Secret defense of Victor Bondyk
The controversial demarche of Economy Minister Aivaras Abromavicius and the accusations that he brought against then first deputy head of Petro Poroshenko Bloc, Igor Kononenko, of lobbying those "overlooking" most profitable state-owned companies exposed a moth-eaten problems.
After the new government started working, ministers promised to look into the old schemes that were widely used at various state-owned companies during Yanukovych's presidency. Spokespeople for Ministry for Economy told Segodnya.ua website that during Aivaras Abromavicius' stay in office, the heads of 42 key state-owned companies had been replaced. However, the scandal that sparked between Abromavicius and Kononenko mentioned the names of other state-run companies, such as Naftogaz, Ukrhimtransammiak and Powder Metallurgy Factory. The head of the latter was replaced only a couple of months ago.
Yet, the notorious CEO of Ukrhimtransammiak is still working. Abromavicius had been trying to dismiss corruption inductee, former member of Party of Regions, Viktor Bondyk, for more than six months. Bondyk has been serving as the head of Ukrhimtransammiak (UHTA) for nearly a decade - the Ministry for Economic Development says so, at least.
It appears that Bondyk is not concerned about what is happening. He continues working and even maintains close cooperation with the Yanukovych family. There are several criminal cases pending against Bondyk currently.
Bondyk has been heading UHTA since 2007 and has outlived seven relevant ministers. There are legends about his discreditable practices at the state-run enterprise. The acquisition of pumps and lifts for liquids for 55.4 million hryvnia in 2013 was quite a story. It seems all fine and dandy, but the same equipment with identical technical specifications cost the company 15.2 million hryvnia in 2010. The company's move to raise two loans totaling $42 million from Amsterdam Trade Bank NV and Alfa-Bank became the most high-profile scandal.
According to People's Front deputy, Tatiana Chernovol, the Office of the Prosecutor General of Ukraine opened an investigation for acts of power abuse and inappropriate use of credit funds committed by Bondyk. Tatiana Chernovol told Segodnya.ua that the Office of the Prosecutor General filed the cases against Bondyk only after her personal plea.
"Moreover, it was only after a personal conversation that Arseniy Yatsenyuk had with Abromavicius, when the Ministry for Economic Development raised the tariff for the transit of ammonia via Ukraine by nearly 30 percent in September 2015. See for yourself: in 2010, pumping one ton of ammonia was $2/100 km, while during Bondyk's stay in office the price was $0.5/100 km. Bondyk had lobbied such tariffs at the Economic Development Ministry for taking bribes from the Russian co-owner of JSC Togliattiazot, Sergei Makhlai, who transits his ammonia via Ukraine," sources at the Cabinet told Segodnya.ua. Sergei Makhlai is a prominent representative of the international criminal world. He was born in Russia, but duly obtained several US passports for Serge Makligh and George Mack. In the US, where there are tough practices used against tax evaders, fraudsters and corrupt individuals, Makhlai is most likely known as a respectable businessman. This is because Makhlai prefers to run real business in his homeland - Russia, from where he moved to the United States in 1994.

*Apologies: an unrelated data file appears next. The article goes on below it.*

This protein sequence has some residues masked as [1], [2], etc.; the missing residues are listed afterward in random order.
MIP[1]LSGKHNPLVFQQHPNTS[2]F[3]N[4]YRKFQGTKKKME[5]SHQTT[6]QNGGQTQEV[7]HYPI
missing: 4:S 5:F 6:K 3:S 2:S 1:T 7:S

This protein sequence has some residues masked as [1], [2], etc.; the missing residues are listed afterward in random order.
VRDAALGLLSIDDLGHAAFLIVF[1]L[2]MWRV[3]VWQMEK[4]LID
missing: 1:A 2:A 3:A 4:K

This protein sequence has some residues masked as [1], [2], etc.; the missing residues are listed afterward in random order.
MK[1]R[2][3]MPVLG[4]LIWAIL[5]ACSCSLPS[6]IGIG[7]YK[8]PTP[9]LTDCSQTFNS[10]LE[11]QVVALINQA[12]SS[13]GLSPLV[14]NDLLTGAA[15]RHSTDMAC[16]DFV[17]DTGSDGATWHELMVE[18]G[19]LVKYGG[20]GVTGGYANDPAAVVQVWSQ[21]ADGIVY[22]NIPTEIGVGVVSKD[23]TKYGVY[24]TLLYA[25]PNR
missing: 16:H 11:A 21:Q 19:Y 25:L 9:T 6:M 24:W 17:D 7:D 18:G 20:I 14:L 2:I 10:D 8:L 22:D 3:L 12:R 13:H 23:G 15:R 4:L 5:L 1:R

At long last, Russian law enforcement agencies evinced interest in the shadowy schemes to withdraw $1.5 billion in money and assets from Togliattiazot.
In December 2012, a criminal case was filed under Article 159.4 of the Penal Code of the Russian Federation - large scale fraud. By decision of a Russian court, Makhlai and several of his associates had been arrested in absentia and put on Interpol's wanted list. Yet, Togliattiazot continues to operate, albeit not at full capacity. Its only export channel, the Togliatti-Odessa ammonia pipeline, is controlled by Ukrhimtransammiak. This is the reason why Makhlai spares huge money to bribe Bondyk.
Non-governmental organization Maidan Anti-Corruption Committee took efforts to put Bondyk to grass at some point. At around the same time, an attempt was made on the life of the vice chairman of the organization, Ruslan Kalashnikov. The activist stayed alive, but the criminal case was swept under the carpet.
Minister Abromavicius was unable to dismiss Bondyk as well, as he would constantly be either on holiday or on medical leave. Abromavichus decided to change the head of UHTA, at least officially, in early September, when he posted on Facebook: "Ukrhimtransammiak CEO has outlived seven ministers. And there is a plethora of questions to him. More than a month ago, I asked him to write a resignation letter (i.e, it was July - Ed.). He's gone on vacation."
According to sources at the Petro Poroshenko Bloc, Victor Bondyk was repeatedly seen at the presidential administration, although it remains unknown what he was there for. Here is another equally curious fact: the disgraced Victor Bondyk is the compadre of the sitting head of the Security Service of Ukraine, Vasily Gritsak.
As long as the heads of Ukrainian state-owned enterprises act as links at international corruption chains, chaired by criminals such as Makhlai, any attempts to take companies out of shadow are doomed to failure and so are the efforts to hold fair and transparent privatization.